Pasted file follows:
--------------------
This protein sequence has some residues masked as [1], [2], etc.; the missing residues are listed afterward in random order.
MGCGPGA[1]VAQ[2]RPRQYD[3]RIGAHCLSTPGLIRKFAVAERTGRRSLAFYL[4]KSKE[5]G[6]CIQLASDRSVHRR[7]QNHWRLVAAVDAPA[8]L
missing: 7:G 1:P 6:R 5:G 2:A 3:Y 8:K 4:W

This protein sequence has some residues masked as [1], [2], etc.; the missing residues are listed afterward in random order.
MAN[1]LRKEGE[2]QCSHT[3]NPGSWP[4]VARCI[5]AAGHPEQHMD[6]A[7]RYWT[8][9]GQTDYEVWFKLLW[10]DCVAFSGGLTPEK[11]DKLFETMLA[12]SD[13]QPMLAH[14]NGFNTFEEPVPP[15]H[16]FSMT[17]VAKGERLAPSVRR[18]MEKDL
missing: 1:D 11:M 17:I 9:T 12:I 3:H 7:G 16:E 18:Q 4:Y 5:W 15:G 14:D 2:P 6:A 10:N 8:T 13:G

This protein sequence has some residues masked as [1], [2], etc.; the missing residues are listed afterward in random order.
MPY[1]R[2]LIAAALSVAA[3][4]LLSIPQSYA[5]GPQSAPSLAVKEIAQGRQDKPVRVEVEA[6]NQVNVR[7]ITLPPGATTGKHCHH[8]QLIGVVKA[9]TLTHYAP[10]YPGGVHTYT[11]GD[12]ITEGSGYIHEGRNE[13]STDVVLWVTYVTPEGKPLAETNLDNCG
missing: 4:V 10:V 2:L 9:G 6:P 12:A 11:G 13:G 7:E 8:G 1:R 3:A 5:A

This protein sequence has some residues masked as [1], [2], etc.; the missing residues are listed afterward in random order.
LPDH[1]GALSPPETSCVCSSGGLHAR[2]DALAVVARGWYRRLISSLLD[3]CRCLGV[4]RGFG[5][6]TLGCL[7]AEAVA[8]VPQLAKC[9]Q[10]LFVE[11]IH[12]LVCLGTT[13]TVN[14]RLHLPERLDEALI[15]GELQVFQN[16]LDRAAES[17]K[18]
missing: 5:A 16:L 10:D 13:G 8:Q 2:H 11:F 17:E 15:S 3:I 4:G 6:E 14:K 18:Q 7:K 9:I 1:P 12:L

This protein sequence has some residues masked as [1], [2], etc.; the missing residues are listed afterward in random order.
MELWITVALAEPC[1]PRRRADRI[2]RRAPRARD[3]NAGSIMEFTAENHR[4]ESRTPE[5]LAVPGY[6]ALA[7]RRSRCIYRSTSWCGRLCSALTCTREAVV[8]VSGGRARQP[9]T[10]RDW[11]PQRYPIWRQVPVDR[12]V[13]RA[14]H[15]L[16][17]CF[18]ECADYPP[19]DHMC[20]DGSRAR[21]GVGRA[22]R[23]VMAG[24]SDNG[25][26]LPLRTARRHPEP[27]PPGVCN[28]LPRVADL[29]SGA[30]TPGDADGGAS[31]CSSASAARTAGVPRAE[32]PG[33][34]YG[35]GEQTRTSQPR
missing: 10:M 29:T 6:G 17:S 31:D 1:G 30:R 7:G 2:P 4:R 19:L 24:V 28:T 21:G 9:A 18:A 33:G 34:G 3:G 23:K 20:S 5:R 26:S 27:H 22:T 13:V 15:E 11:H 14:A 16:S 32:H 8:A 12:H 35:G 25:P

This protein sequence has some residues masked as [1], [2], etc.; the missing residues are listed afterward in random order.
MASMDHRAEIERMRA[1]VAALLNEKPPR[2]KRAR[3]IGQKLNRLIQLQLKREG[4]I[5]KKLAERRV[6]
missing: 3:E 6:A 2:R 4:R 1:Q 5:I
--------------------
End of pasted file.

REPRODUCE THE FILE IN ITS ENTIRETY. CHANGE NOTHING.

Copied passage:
This protein sequence has some residues masked as [1], [2], etc.; the missing residues are listed afterward in random order.
MGCGPGA[1]VAQ[2]RPRQYD[3]RIGAHCLSTPGLIRKFAVAERTGRRSLAFYL[4]KSKE[5]G[6]CIQLASDRSVHRR[7]QNHWRLVAAVDAPA[8]L
missing: 7:G 1:P 6:R 5:G 2:A 3:Y 8:K 4:W

This protein sequence has some residues masked as [1], [2], etc.; the missing residues are listed afterward in random order.
MAN[1]LRKEGE[2]QCSHT[3]NPGSWP[4]VARCI[5]AAGHPEQHMD[6]A[7]RYWT[8][9]GQTDYEVWFKLLW[10]DCVAFSGGLTPEK[11]DKLFETMLA[12]SD[13]QPMLAH[14]NGFNTFEEPVPP[15]H[16]FSMT[17]VAKGERLAPSVRR[18]MEKDL
missing: 1:D 11:M 17:I 9:T 12:I 3:H 7:G 16:E 18:Q 4:Y 5:W 15:G 14:D 2:P 6:A 10:N 8:T 13:G

This protein sequence has some residues masked as [1], [2], etc.; the missing residues are listed afterward in random order.
MPY[1]R[2]LIAAALSVAA[3][4]LLSIPQSYA[5]GPQSAPSLAVKEIAQGRQDKPVRVEVEA[6]NQVNVR[7]ITLPPGATTGKHCHH[8]QLIGVVKA[9]TLTHYAP[10]YPGGVHTYT[11]GD[12]ITEGSGYIHEGRNE[13]STDVVLWVTYVTPEGKPLAETNLDNCG
missing: 4:V 10:V 2:L 9:G 6:P 12:A 11:G 13:G 7:E 8:G 1:R 3:A 5:A

This protein sequence has some residues masked as [1], [2], etc.; the missing residues are listed afterward in random order.
LPDH[1]GALSPPETSCVCSSGGLHAR[2]DALAVVARGWYRRLISSLLD[3]CRCLGV[4]RGFG[5][6]TLGCL[7]AEAVA[8]VPQLAKC[9]Q[10]LFVE[11]IH[12]LVCLGTT[13]TVN[14]RLHLPERLDEALI[15]GELQVFQN[16]LDRAAES[17]K[18]
missing: 5:A 16:L 10:D 13:G 8:Q 2:H 11:F 17:E 15:S 3:I 4:G 6:E 14:K 18:Q 7:K 9:I 1:P 12:L

This protein sequence has some residues masked as [1], [2], etc.; the missing residues are listed afterward in random order.
MELWITVALAEPC[1]PRRRADRI[2]RRAPRARD[3]NAGSIMEFTAENHR[4]ESRTPE[5]LAVPGY[6]ALA[7]RRSRCIYRSTSWCGRLCSALTCTREAVV[8]VSGGRARQP[9]T[10]RDW[11]PQRYPIWRQVPVDR[12]V[13]RA[14]H[15]L[16][17]CF[18]ECADYPP[19]DHMC[20]DGSRAR[21]GVGRA[22]R[23]VMAG[24]SDNG[25][26]LPLRTARRHPEP[27]PPGVCN[28]LPRVADL[29]SGA[30]TPGDADGGAS[31]CSSASAARTAGVPRAE[32]PG[33][34]YG[35]GEQTRTSQPR
missing: 10:M 29:T 6:G 17:S 31:D 1:G 30:R 7:G 2:P 4:R 19:L 24:V 28:T 21:G 9:A 18:A 33:G 34:G 3:G 23:K 20:S 5:R 26:S 27:H 22:T 13:V 15:E 11:H 14:A 16:S 32:H 8:A 12:H 35:G 25:P

This protein sequence has some residues masked as [1], [2], etc.; the missing residues are listed afterward in random order.
MASMDHRAEIERMRA[1]VAALLNEKPPR[2]KRAR[3]IGQKLNRLIQLQLKREG[4]I[5]KKLAERRV[6]
missing: 3:E 6:A 2:R 4:R 1:Q 5:I